You've just been diagnosed with cancer, and the doctor is discussing treatment options. Should the cost be a deciding factor? Chemotherapy costs are rising so dramatically that later this year, oncologists will get their first guidelines on how to have a straight talk with patients about the affordability of treatment choices, a topic too often sidestepped.
"These are awkward discussions," says Dr. Allen Lichter of the American Society of Clinical Oncology, which is writing the guidelines. "At least we can bring this out in the open."
It's a particular issue for patients whose cancer can't be cured but who are seeking both the longest possible survival and the best quality of life — and may be acutely aware that gaining precious months could mean bankrupting their families.
The prices can be staggering. Consider: There are two equally effective options to battle metastatic colon cancer, the kind spreading through the body — but one costs $60,000 more than the other, says Dr. Leonard Saltz of Memorial Sloan-Kettering Cancer Center.
What's the difference? The cheaper one, irinotecan, causes hair loss that makes it impossible for people trying to keep a job to hide their cancer treatment, he explains. The pricier oxaliplatin can cause nerve damage in hands and feet that might make it a worse option for, say, a musician or computer worker.
Saltz offers a tougher example: A drug for pancreatic cancer — an especially deadly cancer with few treatment options — can cost $4,000 a month. Yet while Tarceva has offered some people remarkable help, research suggests that extra survival on average is a few weeks.
"Is it a good investment, a high-risk investment, or buying a lottery ticket?" is how Saltz puts these choices.
Drug prices are a growing issue for every disease, especially for people who are uninsured. But cancer sticker shock is hitting hard now, as a list of more advanced biotech drugs have made treatment rounds costing $100,000, or even more, no longer a rarity. Also, patients are living longer, good news but meaning they need treatment for longer periods. The cost of cancer care is rising 15 percent a year, Lichter notes.
Make no mistake: Some of these newer drugs have greatly helped some patients — Gleevec, for example, has revolutionized care for a type of leukemia — and the prices reflect manufacturers' years of research and development investment.
Also, drug companies do donate a certain amount of medication to prescription-assistance programs that provide them for free to patients who otherwise couldn't pay. Since 2005, nearly 5 million people — cancer patients and people with other diseases — have been matched to such programs through the drug industry's "Partnership for Prescription Assistance."
But few patients get a Gleevec-style home run, and there's very little research that directly compares competing treatments to guide cancer patients on which might offer the best shot at survival for the money.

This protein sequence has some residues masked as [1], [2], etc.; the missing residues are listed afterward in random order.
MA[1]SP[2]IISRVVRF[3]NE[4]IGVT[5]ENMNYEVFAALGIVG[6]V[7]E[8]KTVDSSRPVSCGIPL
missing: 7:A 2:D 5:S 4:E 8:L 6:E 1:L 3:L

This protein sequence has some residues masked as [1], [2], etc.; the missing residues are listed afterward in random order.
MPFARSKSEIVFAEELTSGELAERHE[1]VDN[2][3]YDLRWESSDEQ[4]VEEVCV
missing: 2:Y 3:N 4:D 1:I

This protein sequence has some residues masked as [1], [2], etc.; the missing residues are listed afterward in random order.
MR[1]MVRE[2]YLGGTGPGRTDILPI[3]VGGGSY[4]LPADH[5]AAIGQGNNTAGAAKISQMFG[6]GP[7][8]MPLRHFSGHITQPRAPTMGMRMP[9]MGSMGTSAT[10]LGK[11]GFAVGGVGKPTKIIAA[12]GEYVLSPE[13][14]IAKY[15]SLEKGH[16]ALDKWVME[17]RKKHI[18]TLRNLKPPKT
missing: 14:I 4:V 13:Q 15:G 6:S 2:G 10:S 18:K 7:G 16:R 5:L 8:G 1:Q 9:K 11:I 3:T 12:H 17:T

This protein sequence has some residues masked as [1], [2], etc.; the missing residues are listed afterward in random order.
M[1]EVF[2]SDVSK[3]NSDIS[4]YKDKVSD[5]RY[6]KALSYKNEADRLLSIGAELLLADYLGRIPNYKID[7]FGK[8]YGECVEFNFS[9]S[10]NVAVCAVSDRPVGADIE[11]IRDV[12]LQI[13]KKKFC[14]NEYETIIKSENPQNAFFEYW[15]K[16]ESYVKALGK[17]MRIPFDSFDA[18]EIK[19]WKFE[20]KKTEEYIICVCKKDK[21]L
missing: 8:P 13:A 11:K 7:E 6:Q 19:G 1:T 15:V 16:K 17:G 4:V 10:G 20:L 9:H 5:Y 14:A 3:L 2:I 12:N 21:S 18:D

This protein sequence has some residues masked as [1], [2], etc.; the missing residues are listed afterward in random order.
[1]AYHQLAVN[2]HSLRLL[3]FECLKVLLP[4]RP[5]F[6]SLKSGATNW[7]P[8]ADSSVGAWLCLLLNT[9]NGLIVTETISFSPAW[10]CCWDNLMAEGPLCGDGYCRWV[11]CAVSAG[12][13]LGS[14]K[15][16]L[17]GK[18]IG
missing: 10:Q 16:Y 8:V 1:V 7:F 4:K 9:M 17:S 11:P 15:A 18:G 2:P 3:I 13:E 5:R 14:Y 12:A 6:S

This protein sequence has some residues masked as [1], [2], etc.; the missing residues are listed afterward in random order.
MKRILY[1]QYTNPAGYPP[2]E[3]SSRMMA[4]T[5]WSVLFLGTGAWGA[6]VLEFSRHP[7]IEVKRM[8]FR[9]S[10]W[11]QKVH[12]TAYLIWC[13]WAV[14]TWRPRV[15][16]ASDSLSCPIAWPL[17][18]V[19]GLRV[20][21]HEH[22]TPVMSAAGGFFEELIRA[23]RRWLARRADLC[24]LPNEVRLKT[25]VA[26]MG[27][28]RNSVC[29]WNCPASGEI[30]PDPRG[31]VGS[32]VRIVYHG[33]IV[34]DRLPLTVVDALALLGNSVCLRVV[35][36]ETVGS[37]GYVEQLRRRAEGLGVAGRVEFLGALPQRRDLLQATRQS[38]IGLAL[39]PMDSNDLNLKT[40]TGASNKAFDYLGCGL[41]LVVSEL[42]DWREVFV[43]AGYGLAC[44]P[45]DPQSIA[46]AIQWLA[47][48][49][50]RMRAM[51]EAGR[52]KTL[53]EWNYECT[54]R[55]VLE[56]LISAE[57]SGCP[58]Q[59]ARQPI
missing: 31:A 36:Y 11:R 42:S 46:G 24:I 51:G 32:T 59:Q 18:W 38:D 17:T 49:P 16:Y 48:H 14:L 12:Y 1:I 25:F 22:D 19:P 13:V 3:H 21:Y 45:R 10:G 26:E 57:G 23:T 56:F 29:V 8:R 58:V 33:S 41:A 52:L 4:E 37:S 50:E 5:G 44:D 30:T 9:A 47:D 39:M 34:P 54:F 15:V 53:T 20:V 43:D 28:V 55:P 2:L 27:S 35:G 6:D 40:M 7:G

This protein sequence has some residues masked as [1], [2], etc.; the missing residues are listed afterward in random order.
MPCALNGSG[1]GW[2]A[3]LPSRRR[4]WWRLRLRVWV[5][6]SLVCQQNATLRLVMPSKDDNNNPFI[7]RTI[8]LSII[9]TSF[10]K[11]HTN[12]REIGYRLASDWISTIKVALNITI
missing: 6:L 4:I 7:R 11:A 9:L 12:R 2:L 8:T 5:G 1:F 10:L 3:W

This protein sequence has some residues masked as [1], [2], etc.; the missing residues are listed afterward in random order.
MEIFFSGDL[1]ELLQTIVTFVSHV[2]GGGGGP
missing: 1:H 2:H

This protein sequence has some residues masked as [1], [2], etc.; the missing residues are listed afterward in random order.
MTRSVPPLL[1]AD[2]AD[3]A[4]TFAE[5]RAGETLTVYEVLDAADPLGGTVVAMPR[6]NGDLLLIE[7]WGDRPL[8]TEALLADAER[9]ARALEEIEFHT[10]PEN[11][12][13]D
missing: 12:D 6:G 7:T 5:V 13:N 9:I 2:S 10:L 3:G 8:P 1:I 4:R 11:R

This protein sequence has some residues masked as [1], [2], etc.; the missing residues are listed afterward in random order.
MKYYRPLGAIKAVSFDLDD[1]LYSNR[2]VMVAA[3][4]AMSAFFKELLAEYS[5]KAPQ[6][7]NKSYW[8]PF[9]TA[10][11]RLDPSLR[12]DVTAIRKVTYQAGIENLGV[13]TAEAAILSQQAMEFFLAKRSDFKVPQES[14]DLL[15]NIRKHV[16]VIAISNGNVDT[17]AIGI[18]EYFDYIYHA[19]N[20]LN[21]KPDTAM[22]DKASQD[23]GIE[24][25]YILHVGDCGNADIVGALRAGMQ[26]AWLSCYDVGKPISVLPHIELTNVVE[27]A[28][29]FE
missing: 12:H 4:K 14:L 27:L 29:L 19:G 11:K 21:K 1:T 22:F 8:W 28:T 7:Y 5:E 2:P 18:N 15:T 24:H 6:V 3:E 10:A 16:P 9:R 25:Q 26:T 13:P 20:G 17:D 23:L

"As long as a therapy provides a benefit, it will tend to be offered to patients. Whether it's a small benefit or a moderate benefit, it may be offered with the same level of enthusiasm," says Dr. Neal J. Meropol of Philadelphia's Fox Chase Cancer Center, who is leading the panel writing ASCO's new guideline on how to weigh treatment costs.
The idea: treat cost essentially as another side effect to weigh in choosing a therapy. Meropol has watched patients do those calculations on their own, like the colon cancer patient who asked to switch from oral chemo to cheaper but more laborious intravenous chemo, or the woman who refused a pricey anti-nausea drug that would make her chemo more bearable.
Even if doctors want to discuss cost, they may not know it — it's not included in treatment standards. At a meeting of the standard-setting National Comprehensive Care Network earlier this month, Sloan-Kettering's Saltz and other doctors urged adding chemo prices to those treatment guidelines.
"If there's a need to spend it, let's talk about it. If we can do it just as well less expensively, I think doctors should know that and be able to make a decision," Saltz says.
Even the well-insured are feeling the bite as patients are having to shoulder a higher portion of the bill.
When Medicare began its Part D prescription coverage, retiree Helen Geiger of Whiting, N.J., paid for a premium plan and put it to good use when she was diagnosed with multiple myeloma, a blood cancer. She said the plan listed the cost of her dose of Thalomid at $5,500 a month but her copay was $60 a month.
In renewing the prescription plan last year, the 71-year-old Geiger didn't notice that Thalomid coverage had been changed. It now was classified a specialty drug, costing a $1,051 monthly copay that she couldn't afford. She went several months without the anti-cancer pills, as her doctors at Philadelphia's Fox Chase Cancer Center and her family appealed to the insurer and then scoured charities in hopes of finding her free or cheaper drug.
"You don't need this kind of stress when you're sick," says Geiger, who finally stumbled onto a prescription assistance program that provided her free medicine.